C-3PO, as he sees the assembly line putting out droids: “Oh my goodness! Shut me down. Machines building machines. How perverse!”

Mace Windu (Samuel L. Jackson) and the Jedi are ready for battle.

“Are you allowed to love? I thought that was forbidden for a Jedi.” Padmé to Anakin.

Delusions of grandeur? Maybe so, when Anakin says, “One day, I will become the greatest Jedi ever! I will even learn how to stop people from dying.”

Obi Wan voices a warning to Anakin, ending with a humorous—and timely—observation: “Be mindful of your thoughts, Anakin, they betray you. You’ve made a commitment to the Jedi Order, a commitment not easily broken. And don’t forget she’s a politician. They’re  not to be trusted.”

Chancellor Palpatine, who will become the evil Emperor, upon attaining new authority: “It is with great reluctance that I have agreed to this calling. I love democracy. I love the Republic. Once this crisis has abated, I will lay down the powers you have given me.” (Seriously full of crap!)

Palpatine knows how powerful Anakin can become, and how to lure him to the Dark Side: “I see you becoming the greatest of all Jedi, Anakin. Even more powerful than Master Yoda.” (Gulp!)

Finally, regarding their love, Padmé tells Anakin, “We’d be living a lie. One we couldn’t keep, even if we wanted to. I couldn’t do that. Could you, Anakin? “Could you live like that?” (Apparently so, as their marriage at the end of Episode II points out.)


The third film in the early trilogy did well at the box office, and it resonated both with critics and audiences. I especially loved the extended light sabre duel between Obi Wan and Anakin—now Darth Vader—on a volcanic planet. By this time Vader and the Emperor have destroyed many of the Jedi or Jedi-to-be, and Padmé, now pregnant (with Luke and Leia), is near death as she sees the man she loves turned over to the Dark Side. The transition to what will occur in Episode IV is practically seamless. Revenge of the Sith is the darkest of all the early episodes, but that was a given. It is a thrilling—as well as heartbreaking—film.

The Emperor, addressing the cheering Senate: “In order to ensure our security and continuing stability, the Republic will be reorganized into the first Galactic Empire, for a safe and secure society which I assure you will last for ten thousand years.”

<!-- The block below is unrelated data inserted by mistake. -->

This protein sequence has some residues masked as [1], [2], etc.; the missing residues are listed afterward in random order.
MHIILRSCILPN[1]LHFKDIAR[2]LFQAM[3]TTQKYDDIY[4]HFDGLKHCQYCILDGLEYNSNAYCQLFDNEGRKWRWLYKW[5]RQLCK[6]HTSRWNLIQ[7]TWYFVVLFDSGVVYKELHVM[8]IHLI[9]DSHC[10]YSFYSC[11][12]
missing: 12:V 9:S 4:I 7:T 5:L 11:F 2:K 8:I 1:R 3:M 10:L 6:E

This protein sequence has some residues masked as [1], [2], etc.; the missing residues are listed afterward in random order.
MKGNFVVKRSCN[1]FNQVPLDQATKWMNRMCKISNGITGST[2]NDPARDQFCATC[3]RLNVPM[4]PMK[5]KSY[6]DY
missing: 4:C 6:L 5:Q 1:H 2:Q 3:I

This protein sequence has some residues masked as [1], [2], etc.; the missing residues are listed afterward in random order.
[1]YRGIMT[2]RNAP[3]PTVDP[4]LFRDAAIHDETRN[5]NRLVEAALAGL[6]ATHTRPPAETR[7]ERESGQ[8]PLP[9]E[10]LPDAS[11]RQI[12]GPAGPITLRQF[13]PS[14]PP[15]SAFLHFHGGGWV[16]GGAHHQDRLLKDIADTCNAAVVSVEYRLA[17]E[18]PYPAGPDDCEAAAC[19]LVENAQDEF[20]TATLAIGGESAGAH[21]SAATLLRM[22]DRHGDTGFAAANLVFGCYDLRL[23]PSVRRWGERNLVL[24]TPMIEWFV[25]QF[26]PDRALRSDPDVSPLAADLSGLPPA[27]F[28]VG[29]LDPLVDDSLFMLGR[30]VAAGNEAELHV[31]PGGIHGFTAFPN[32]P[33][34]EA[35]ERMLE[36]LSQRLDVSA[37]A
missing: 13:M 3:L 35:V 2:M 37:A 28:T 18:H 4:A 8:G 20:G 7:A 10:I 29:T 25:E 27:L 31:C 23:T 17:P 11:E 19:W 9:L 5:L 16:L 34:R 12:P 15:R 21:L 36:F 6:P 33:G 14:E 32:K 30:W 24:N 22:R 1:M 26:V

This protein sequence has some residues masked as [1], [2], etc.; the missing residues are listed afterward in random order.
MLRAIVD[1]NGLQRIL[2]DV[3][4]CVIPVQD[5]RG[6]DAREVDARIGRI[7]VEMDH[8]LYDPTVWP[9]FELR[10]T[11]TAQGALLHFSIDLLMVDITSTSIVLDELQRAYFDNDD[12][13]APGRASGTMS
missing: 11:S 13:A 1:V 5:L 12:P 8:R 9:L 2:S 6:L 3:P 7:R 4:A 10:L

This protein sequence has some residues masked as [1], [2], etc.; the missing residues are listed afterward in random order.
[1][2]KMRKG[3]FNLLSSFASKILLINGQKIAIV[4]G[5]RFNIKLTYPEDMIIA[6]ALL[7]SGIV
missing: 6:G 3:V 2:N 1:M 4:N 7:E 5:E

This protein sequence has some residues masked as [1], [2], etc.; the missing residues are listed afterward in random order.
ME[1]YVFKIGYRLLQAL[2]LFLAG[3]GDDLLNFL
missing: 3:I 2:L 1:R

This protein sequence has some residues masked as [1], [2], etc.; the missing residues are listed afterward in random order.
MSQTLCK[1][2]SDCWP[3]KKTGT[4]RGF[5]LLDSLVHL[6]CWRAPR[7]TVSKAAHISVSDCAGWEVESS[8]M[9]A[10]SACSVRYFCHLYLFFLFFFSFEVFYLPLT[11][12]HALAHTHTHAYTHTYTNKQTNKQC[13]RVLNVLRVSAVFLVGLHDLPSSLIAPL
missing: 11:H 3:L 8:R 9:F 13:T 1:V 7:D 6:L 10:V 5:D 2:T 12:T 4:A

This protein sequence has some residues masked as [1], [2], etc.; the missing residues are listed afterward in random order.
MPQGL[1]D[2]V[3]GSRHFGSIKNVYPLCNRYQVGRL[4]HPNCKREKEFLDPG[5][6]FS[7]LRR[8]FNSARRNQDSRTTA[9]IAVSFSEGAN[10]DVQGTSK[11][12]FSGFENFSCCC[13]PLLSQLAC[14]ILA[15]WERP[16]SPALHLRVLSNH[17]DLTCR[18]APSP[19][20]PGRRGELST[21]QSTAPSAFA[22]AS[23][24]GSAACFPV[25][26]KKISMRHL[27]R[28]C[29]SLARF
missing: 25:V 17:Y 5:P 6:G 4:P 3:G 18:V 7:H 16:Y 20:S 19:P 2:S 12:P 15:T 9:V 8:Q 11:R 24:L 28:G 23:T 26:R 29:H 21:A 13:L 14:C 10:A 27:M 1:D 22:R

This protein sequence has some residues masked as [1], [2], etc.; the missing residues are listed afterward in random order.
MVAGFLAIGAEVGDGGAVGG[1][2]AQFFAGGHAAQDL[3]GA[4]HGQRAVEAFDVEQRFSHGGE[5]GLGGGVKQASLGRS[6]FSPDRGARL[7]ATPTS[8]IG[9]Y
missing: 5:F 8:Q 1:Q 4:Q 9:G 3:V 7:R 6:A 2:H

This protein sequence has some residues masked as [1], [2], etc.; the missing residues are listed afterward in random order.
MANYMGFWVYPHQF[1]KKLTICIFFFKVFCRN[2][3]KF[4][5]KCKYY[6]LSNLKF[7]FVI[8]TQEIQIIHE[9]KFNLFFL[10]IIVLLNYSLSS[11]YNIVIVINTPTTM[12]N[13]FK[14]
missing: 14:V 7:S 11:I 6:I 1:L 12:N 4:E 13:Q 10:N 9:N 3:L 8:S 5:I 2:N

Padmé, upon hearing the above: “So this is how liberty dies, with thunderous applause.”

Anakin’s visions of Padmé’s death motivate his actions and choices throughout this film. Before he turns, he seeks Yoda’s council: “Careful you must be when sensing the future, Anakin. The fear of loss is a path to the Dark Side.” When Anakin says, “I won’t let these visions come true, Master Yoda,” the Jedi Master tells him, “Death is a natural part of life. Rejoice for those around you who transform into the Force. Mourn them do not. Miss them do not. Attachment leads to jealousy. The shadow of greed that is.”

Obi Wan and Anakin cross light sabres on a volcanic world.

Before their epic battle, Obi Wan tells Anakin, “You were the chosen one! It was said that you would destroy the Sith, not join them! Bring balance to the force, not leave it in darkness!” When Anakin shouts, “I hate you!” Obi Wan replies, “You were my brother, Anakin. I loved you!”

Brokenhearted, Padmé dies after giving birth to twins that she names Luke and Leia. The infant girl is taken by Senator Organa to be raised on his home world of Alderaan. Obi Wan takes Luke to a step-family on Tatooine, then goes into exile there. Yoda has since gone into exile on Dagobah. The stage is set for Episode IV: A New Hope, which I’ll address next week, along with Episodes V and VI.